Wood panel wall buildings (typical seria 181-115-77cm of #Giprolesprom#), Russia

From World Housing Encyclopedia


1. General Information

Report: 57

Building Type: Wood panel wall buildings (typical seria 181-115-77cm of #Giprolesprom#)

Country: Russia

Author(s): Mark Klyachko, Andrey Benin, Janna Bagdanova

Last Updated:

Regions Where Found: Buildings of this construction type can be found in several seismically prone areas of Russia (including Far East, Siberia, Baikal Lake Region) where this construction accounts for 5 to 100% of the housing stock. This type of housing construction is commonly found in rural areas.

Summary: This is a rural housing construction practice widespread in the Russian forest areas. Buildings of this type are common in seismically prone areas of Russia (Far East, Siberia, Baikal Lake Region). The load-bearing structure is made of wood panel walls. Buildings have timber roof and fieldstone or concrete strip foundations. Typical seria 181-115-77 cm of #Giprolesprom# for seismic regions is an example of this building type. Seismic resistance is relatively high, provided the quality of materials and the construction are satisfactory.

Length of time practiced: 76-100 years

Still Practiced: Yes

In practice as of:

Building Occupancy: Residential, 2 units

Typical number of stories: 1

Terrain-Flat: Typically

Terrain-Sloped: 3

Comments:


2. Features

Plan Shape: Rectangular, solid

Additional comments on plan shape:

Typical plan length (meters): 14.4

Typical plan width (meters): 10.8

Typical story height (meters): 2.7

Type of Structural System: Wooden Structure: Load-bearing Timber Frame: Wooden panel walls

Additional comments on structural system: Wood panel walls.

Gravity load-bearing & lateral load-resisting systems:

Typical wall densities in direction 1: 10-15%

Typical wall densities in direction 2: 10-15%

Additional comments on typical wall densities: The typical structural wall density is 8-12%.

Wall Openings: Windows: 10-15%; Doors: 5-8%.

Is it typical for buildings of this type to have common walls with adjacent buildings?: No

Modifications of buildings: Modifications in buildings of this type are not common.

Type of Foundation: Shallow Foundation: Rubble stone, fieldstone strip footingShallow Foundation: Reinforced concrete strip footing

Additional comments on foundation:

Type of Floor System: Other floor system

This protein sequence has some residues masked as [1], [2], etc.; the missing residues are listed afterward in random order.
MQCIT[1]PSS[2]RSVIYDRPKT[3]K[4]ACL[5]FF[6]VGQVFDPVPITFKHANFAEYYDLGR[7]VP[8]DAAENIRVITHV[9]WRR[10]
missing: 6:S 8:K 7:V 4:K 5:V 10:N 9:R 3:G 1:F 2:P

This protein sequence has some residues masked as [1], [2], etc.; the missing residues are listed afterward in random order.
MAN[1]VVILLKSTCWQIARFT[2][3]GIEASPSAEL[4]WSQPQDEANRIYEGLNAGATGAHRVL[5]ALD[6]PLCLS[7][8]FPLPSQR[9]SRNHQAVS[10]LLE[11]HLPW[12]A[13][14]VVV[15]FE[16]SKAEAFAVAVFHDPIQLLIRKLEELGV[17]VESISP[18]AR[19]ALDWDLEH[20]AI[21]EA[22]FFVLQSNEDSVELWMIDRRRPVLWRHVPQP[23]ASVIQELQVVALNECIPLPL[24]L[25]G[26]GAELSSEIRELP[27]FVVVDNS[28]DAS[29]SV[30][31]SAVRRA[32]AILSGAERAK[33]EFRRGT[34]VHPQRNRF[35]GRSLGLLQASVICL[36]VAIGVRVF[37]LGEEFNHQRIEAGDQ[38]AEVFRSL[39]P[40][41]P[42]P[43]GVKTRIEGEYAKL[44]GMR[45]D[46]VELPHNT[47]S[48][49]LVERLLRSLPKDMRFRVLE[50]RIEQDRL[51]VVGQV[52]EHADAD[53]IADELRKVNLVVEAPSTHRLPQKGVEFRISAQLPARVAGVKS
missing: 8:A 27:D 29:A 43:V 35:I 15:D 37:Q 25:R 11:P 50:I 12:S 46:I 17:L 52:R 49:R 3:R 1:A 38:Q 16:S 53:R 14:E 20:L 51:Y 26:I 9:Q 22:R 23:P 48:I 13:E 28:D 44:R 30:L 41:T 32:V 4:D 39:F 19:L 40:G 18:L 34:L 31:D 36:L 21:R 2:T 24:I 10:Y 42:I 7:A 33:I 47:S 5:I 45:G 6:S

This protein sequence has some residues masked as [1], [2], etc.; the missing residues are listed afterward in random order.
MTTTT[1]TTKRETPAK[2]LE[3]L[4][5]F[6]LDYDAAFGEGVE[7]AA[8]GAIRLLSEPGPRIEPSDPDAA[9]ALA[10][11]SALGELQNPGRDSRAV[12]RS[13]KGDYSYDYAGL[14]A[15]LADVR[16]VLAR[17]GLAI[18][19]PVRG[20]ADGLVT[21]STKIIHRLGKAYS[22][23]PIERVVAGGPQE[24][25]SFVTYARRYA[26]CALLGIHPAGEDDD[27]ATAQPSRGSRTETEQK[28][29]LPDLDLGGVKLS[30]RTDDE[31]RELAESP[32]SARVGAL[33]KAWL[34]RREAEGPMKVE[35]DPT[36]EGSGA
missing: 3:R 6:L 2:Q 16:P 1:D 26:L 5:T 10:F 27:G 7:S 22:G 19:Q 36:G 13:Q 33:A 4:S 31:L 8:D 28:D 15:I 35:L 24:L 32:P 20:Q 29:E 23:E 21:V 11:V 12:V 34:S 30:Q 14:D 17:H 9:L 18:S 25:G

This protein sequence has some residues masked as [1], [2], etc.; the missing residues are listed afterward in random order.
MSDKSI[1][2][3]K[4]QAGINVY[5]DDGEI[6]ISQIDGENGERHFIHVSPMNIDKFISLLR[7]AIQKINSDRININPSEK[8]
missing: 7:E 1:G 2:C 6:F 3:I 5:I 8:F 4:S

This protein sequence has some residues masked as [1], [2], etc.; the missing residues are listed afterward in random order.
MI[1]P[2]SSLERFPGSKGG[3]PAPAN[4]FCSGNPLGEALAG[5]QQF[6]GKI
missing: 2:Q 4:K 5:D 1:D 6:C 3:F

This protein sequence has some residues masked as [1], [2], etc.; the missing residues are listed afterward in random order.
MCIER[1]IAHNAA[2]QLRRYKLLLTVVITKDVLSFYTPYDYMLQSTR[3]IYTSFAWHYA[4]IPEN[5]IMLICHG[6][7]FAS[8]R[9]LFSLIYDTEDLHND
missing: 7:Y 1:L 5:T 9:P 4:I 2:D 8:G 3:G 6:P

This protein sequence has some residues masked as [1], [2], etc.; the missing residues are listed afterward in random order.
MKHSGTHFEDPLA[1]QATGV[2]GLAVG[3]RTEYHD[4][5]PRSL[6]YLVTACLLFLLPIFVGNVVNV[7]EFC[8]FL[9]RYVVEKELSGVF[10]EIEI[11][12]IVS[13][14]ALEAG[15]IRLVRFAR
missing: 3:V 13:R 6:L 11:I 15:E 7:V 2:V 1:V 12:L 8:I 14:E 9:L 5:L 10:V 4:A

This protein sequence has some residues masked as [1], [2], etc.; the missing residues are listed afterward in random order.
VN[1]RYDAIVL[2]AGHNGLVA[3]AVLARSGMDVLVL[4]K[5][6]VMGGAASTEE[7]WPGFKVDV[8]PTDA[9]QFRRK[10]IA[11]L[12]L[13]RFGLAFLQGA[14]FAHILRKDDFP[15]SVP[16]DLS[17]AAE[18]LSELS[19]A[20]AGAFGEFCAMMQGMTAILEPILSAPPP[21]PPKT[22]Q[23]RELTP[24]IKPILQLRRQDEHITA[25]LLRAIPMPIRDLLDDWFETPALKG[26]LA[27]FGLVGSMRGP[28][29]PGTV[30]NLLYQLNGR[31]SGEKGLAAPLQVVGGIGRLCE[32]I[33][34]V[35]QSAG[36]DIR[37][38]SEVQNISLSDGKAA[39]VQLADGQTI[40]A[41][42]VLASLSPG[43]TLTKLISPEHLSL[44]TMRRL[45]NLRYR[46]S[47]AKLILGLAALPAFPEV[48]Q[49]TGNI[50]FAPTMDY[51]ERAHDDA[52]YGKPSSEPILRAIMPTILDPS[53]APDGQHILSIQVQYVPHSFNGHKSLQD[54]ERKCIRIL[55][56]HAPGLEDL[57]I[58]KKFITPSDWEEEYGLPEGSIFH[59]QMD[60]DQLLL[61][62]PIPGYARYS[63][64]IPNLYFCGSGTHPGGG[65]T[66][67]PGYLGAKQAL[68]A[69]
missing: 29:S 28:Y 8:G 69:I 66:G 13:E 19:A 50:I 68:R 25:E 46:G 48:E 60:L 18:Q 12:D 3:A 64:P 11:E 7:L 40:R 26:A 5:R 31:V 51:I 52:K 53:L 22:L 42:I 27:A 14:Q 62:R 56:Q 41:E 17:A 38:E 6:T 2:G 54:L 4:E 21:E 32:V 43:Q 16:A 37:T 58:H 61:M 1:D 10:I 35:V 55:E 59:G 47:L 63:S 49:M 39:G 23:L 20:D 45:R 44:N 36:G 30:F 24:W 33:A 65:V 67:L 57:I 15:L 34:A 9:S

Additional comments on floor system:

Type of Roof System: Roof system, other

Additional comments on roof system: Wood planks or beams supporting natural stones slates; Wood planks or beams that support slate, metal, asbestos-cement or plastic corrugated sheets or tiles

Additional comments section 2: When separated from adjacent buildings, the typical distance from a neighboring building is 10 meters.


3. Building Process

Description of Building Materials

Structural Element Building Material (s) Comment (s)
Wall/Frame wooden (larch) panels 500-800kg/cm.sq.
Foundations concrete 10 MPa (cube compressive strength)
Floors wooden (larch) beam 800kg/cm.sq.
Roof wooden (larch) beam 800kg/cm.sq.
Other

Design Process

Who is involved with the design process? EngineerArchitect

Roles of those involved in the design process: The design is carried out by Professional Engineers and Architects.

Expertise of those involved in the design process: Expertise for design of buildings of this type was available, including the construction quality procedure developed by the author of this contribution.


Construction Process

Who typically builds this construction type? Contractor

Roles of those involved in the building process: Typically contractor builds construction of this type.

Expertise of those involved in building process:

Construction process and phasing: Wood panels are fabricated in the workshop. For building assembly, in addition to the carpentry tools, auto-cranes and concrete mixers are also required. The construction of this type of housing takes place in a single phase. Typically, the building is originally designed for its final constructed size.

Construction issues:


Building Codes and Standards

Is this construction type address by codes/standards? Yes

Applicable codes or standards: Seria 181-115-77cm according to the Building Catalog of Typical Housing Projects, Vol.1, Part 2, Div.1, Seria 115, #15, 1984; SNiP II-7-81. Building in Seismic Regions-Design Code. The most recent code/standard addressing this construction type issued was 1981.

Process for building code enforcement: The process consists of issuing permits for the design & construction, including the architectural permits and urban planning/municipal permits. Designers need to have licence to practice and are responsible to follow the building codes. Building inspection is performed and the permit is issued.


Building Permits and Development Control Rules

Are building permits required? Yes

Is this typically informal construction? No

Is this construction typically authorized as per development control rules? Yes

Additional comments on building permits and development control rules:


Building Maintenance and Condition

Typical problems associated with this type of construction: - Fire-resistance; - Inadequate quality of (roof and wall) panels, joints and construction in general.

Who typically maintains buildings of this type? Owner(s)

Additional comments on maintenance and building condition: The maintenance is performed either by the owner (city) or (periodically) by a contractor # a maintenance firm.


Construction Economics

Unit construction cost: 160 rub /m.sq. (50-100 $US/m.sq.)- per the official rate.

Labor requirements: 376 person-hours/building

Additional comments section 3:


4. Socio-Economic Issues

Patterns of occupancy: One family per unit (apartment). Each building typically has 2 housing unit(s).

Number of inhabitants in a typical building of this construction type during the day: <5

Number of inhabitants in a typical building of this construction type during the evening/night: 5-10

Additional comments on number of inhabitants:

Economic level of inhabitants: Very low-income class (very poor)Low-income class (poor)

Additional comments on economic level of inhabitants: Ratio of housing unit price to annual income: 1:1 or better

Typical Source of Financing: Government-owned housing

Additional comments on financing:

Type of Ownership: Own outrightLong-term leaseOther

Additional comments on ownership: Own outright (applies to a housing unit), Long-term lease (typical).